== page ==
Let’s say that you would like to render your own search box (instead of ais-searchbox). We can use the connectSearchBox to fetch the data and createWidgetMixin to directly insert the Algolia data into our template. From here, the sky is the limit. You can make your component look anyway you want! The reason we can do this is that the data is populated to the state key during the created() hook. This allows you to be in full control over both the render logic and the transforming business logic.

    <button type="reset">reset</button>

import { connectSearchBox } from 'instantsearch.js/es/connectors';
import { createWidgetMixin } from 'vue-instantsearch';

export default {
  mixins: [
    createWidgetMixin({ connector: connectSearchBox }),
  methods: {
    onInput(event) {
    onFormSubmit() {
      const input = this.$el.querySelector('input[type=search]');
    onFormReset() {

In this component there isn’t much use case for going for a completely custom widget. However, for wrapping more advanced third-party components, or for modifying the way the connector works, this is a very useful API.

But let’s take a look at why we might want to split the logic in the first place.

Is it irrational to split logic?

With Vue InstantSearch 2 we chose to split the concerns between rendering components and connectors responsible for business logic. This is useful when you are creating your own custom components and want to use data from your Algolia results. By separating business logic from the components themselves, a component which is conceptually the same as another existing one doesn’t need to have their business logic rewritten from scratch.

An abstraction should be able to fit any use case with the same conceptual idea

Splitting logic requires finding a balance. You can’t separate it too much, because it becomes tedious to build all the boilerplate required for different flavors and frameworks. However, you can’t have it too view-specific either, because then you lose the flexibility to add new components in the future. A rule of thumb we used here is that any connector should be able to fit into all rendered components with the same conceptual idea.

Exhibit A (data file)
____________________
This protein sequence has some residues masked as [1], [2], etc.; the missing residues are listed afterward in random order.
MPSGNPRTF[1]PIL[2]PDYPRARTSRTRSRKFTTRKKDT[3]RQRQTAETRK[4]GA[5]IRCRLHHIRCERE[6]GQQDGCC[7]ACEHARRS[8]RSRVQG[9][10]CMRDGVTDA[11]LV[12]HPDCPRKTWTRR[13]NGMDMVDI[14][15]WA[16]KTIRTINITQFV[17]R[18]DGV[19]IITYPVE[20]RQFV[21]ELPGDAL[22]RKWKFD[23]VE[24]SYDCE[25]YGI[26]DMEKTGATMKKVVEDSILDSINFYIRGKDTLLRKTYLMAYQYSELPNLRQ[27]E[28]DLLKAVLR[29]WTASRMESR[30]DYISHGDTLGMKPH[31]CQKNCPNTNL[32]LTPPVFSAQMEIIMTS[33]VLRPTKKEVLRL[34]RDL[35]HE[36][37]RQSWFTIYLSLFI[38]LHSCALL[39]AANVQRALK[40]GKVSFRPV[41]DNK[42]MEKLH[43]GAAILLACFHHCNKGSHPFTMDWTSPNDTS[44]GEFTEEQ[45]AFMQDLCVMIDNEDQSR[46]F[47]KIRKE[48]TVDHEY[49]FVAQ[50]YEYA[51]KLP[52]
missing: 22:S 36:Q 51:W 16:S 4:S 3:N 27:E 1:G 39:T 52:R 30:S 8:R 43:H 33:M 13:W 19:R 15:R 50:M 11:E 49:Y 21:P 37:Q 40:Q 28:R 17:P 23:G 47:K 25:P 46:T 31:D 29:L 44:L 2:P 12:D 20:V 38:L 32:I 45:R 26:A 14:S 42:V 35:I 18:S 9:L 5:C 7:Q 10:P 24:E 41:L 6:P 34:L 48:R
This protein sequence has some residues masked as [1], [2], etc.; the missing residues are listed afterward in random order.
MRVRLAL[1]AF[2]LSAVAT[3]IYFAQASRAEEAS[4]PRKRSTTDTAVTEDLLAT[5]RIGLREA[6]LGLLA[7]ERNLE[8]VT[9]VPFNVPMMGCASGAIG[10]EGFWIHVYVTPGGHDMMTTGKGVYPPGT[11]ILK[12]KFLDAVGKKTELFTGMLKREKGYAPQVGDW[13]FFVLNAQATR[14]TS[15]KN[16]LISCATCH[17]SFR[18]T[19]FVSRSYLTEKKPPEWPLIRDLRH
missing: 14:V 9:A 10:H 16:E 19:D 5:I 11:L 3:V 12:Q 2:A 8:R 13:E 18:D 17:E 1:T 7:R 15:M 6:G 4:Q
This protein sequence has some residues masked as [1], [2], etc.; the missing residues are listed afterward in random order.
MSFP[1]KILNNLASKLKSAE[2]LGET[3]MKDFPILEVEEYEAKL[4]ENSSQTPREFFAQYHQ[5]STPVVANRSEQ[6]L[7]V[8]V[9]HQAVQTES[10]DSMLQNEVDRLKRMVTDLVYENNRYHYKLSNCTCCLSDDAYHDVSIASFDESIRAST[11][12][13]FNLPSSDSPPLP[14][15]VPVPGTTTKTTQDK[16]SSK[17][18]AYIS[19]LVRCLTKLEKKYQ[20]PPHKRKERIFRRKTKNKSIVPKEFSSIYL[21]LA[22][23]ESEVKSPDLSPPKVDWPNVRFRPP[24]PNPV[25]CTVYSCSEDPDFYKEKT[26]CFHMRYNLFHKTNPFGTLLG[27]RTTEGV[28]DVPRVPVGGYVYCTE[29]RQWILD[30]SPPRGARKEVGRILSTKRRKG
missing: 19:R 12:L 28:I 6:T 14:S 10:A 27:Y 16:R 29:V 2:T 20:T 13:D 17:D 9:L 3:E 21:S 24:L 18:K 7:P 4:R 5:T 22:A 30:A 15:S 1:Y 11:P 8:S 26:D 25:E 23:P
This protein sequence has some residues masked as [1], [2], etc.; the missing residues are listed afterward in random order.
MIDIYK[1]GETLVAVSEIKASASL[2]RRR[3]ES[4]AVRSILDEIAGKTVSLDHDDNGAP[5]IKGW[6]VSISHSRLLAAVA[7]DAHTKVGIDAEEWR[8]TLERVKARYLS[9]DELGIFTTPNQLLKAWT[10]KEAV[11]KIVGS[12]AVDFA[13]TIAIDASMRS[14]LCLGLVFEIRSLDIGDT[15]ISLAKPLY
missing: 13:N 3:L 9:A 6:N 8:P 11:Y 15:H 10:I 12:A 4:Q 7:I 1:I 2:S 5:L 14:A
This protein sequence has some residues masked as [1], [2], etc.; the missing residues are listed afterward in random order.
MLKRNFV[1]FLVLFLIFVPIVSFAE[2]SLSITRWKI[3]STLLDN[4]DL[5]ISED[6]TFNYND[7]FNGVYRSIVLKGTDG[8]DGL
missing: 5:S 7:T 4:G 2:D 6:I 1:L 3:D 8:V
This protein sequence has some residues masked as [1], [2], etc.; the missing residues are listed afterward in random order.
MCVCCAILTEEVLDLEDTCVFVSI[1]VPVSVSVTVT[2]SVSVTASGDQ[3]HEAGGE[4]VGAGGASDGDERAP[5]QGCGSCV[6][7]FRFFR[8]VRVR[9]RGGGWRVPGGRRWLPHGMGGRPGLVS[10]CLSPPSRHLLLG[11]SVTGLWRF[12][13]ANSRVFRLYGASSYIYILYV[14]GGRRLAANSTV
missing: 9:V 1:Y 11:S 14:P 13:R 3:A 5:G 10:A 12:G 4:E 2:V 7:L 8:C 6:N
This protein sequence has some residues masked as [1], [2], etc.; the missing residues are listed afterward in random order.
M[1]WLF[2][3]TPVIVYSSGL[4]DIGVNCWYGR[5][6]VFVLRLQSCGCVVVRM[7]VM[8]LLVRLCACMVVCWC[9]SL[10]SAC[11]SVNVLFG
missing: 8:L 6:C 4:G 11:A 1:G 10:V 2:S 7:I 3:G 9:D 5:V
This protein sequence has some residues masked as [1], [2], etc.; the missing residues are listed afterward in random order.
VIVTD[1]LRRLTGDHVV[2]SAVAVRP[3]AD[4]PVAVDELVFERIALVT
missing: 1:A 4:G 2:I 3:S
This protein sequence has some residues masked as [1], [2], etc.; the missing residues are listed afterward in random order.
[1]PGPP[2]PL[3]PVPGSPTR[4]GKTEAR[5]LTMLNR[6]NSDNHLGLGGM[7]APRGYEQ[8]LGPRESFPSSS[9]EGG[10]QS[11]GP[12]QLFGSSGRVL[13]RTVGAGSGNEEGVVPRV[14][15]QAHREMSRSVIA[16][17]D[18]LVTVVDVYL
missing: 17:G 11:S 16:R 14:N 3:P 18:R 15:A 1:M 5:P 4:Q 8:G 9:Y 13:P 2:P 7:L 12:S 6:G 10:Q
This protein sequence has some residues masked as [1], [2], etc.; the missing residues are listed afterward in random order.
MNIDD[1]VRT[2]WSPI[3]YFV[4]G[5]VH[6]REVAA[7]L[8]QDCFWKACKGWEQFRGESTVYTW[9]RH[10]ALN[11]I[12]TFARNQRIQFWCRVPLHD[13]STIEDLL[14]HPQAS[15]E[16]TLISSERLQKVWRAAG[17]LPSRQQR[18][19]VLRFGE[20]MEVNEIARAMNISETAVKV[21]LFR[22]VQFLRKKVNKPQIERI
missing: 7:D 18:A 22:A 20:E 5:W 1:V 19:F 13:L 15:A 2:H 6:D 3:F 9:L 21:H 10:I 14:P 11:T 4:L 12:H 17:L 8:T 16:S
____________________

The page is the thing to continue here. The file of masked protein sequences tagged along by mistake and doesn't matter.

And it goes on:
An example here is a menu (a list with only one selection possible) which is showing as a list, or a menu which is showing as a dropdown. If in a business logic abstraction you put code dealing with the selection logic, it would overstep its bounds and you would be more likely to make an abstraction for each case.

The choice at that point is deciding whether the logic is easy enough to be rewritten in the view layer (using things like event handlers), and thus making only a single business logic abstraction. On the other hand, sometimes an idea turns out to be two completely different abstractions.

Two completely different abstractions in this context would be Hits (i.e. results) and InfiniteHits. Both of these read from the results of the query to display the ones that currently apply, but the infinite hits abstraction would contain things like keeping the previous hits in scope so that a concatenation of all visible hits can be done.

Consistency Between Business Logic Abstractions

Algolia prides itself in having the best developer experience possible. To achieve this goal, we focused on building a consistent foundation between our different JavaScript flavors. These connectors work whether you’re in Vue, React, or even vanilla JavaScript. If your business case is outside of what our widgets can handle, we encourage you to check them out!

The move to a consistent abstraction here has proven very useful in making libraries like Vue InstantSearch. We only need to account for one type of API (using a connector) in a Vue component to make it aware of the business logic (reading from state, as well as changing refinement state) consistently.

If we had chosen to split this up in functions, so that each would have its own API, it would have made those functions individually simpler—but harder to work together. The goal here is to make the view layers as simple as possible, to make adding new framework flavors easier.


We hope you enjoyed this look into the internals of our new Vue library, and we hope you enjoy the library as much as we do.

About the author
Haroen Viaene

JavaScript Library Developer